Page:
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Comment: Re:One fiber to rule them... (Score 3, Informative) 221

by adri (#48713373) Attached to: Google Fiber's Latest FCC Filing: Comcast's Nightmare Come To Life

.. because you've just exactly outlined why it's a bad idea.

If you as a service provider can afford to pay, you will. If you're a new service trying to get a foothold, now you have to meet those costs too if you want to play. Those costs aren't fixed and behind general transit/interconnect/infrastructure fees, they're behind whatever-the-telco-decides-is-a-good-match.

Australia went through this. We have and had phone plans that have/had free access to certain services and not others. Guess what? It sucked. It may be great if you upload lots of photos to facebook, but it means you can't at all start a new service that competes without having to get individual agreements with individual telcos and service providers. You'd have to negotiate those deals individually and your business will only exist as long as they don't alter the deal. They can then alter the deal just to you but not to their favourites.

It doesn't work the way you outline it.

Comment: Re:Slashdot is exceeding itself lately... (Score 5, Insightful) 224

by adri (#48664751) Attached to: Tech's Gender Gap Started At Stanford

I was working in the first dot com boom during 1998-2001. Now, I was working in Amsterdam rather than the US, but I did get to feel exactly how screwed up this situation got. And looking back at it, this article does re-iterate a lot of those points quite clearly.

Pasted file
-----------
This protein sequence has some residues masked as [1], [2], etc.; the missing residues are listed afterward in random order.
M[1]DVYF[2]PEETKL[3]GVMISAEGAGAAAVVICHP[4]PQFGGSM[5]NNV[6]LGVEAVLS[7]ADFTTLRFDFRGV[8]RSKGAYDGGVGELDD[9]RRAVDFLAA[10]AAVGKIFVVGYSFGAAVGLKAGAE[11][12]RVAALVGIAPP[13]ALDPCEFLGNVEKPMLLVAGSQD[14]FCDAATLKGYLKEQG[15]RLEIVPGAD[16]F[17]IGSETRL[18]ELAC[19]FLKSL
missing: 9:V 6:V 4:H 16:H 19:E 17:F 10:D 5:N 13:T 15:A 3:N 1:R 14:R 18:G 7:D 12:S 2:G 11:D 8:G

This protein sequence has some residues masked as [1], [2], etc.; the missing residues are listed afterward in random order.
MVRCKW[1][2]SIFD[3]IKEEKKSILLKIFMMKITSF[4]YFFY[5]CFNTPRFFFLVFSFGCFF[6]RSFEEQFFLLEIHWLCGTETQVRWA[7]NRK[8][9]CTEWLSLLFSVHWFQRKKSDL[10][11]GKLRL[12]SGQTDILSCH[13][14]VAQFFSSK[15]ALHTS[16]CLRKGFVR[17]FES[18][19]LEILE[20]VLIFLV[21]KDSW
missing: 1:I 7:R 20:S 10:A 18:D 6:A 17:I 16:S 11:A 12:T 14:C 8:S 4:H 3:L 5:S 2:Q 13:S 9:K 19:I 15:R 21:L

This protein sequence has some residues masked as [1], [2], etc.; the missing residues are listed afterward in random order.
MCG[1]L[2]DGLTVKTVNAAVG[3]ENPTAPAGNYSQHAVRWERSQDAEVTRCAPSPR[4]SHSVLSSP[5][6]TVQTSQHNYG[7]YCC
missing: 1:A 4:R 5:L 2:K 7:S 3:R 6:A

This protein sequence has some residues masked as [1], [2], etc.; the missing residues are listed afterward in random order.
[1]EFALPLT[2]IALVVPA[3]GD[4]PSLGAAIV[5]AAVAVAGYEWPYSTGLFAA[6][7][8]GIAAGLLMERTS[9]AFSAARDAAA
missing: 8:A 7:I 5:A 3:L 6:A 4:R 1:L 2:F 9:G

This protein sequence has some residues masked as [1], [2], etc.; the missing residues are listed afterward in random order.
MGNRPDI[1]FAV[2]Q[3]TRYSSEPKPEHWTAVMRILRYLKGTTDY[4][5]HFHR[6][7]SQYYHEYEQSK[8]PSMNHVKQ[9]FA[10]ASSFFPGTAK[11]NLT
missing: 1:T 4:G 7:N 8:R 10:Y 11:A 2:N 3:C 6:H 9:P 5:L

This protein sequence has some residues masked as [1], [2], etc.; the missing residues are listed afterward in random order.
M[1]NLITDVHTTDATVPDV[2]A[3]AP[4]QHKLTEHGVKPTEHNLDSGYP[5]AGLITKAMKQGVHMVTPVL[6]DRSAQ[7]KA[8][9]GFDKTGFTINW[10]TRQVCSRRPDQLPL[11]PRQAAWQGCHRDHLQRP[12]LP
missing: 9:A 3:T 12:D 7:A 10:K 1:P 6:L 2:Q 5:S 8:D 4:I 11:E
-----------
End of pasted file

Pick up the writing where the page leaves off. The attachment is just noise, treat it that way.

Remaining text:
The people that succeeded were for the most part the ones that put in long hours, were ruthless about achieving their goals and cared not about things like "work/life balance", "emotional stability", "health concerns", etc. Whenever I came out to the US to talk shop with other internet infrastructure people, they were working long hours, ignoring what the industry said they could / couldn't do. There were women in tech, but they weren't the programmers - the ones I met tended to be algorithms people, data scientists, etc. They weren't in the meat grinder of bashing out C/perl code.

The article covered the long hours, it covered what happened when things went pear shaped, and it did a pretty good hatchet job on the kind of focus and ruthlessness you needed to get where you wanted to go. It was amazing to watch and now a little scary. Then the dot-com bust happened and people lost everything. Plenty of people I knew said "fuck it" and left the industry. Those that stayed either made their money, or they were just suckers for loving their jobs. They didn't have strong personal relationships with others. They just loved kicking ass and taking names in their work career. That sometimes worked out for them and sometimes didn't.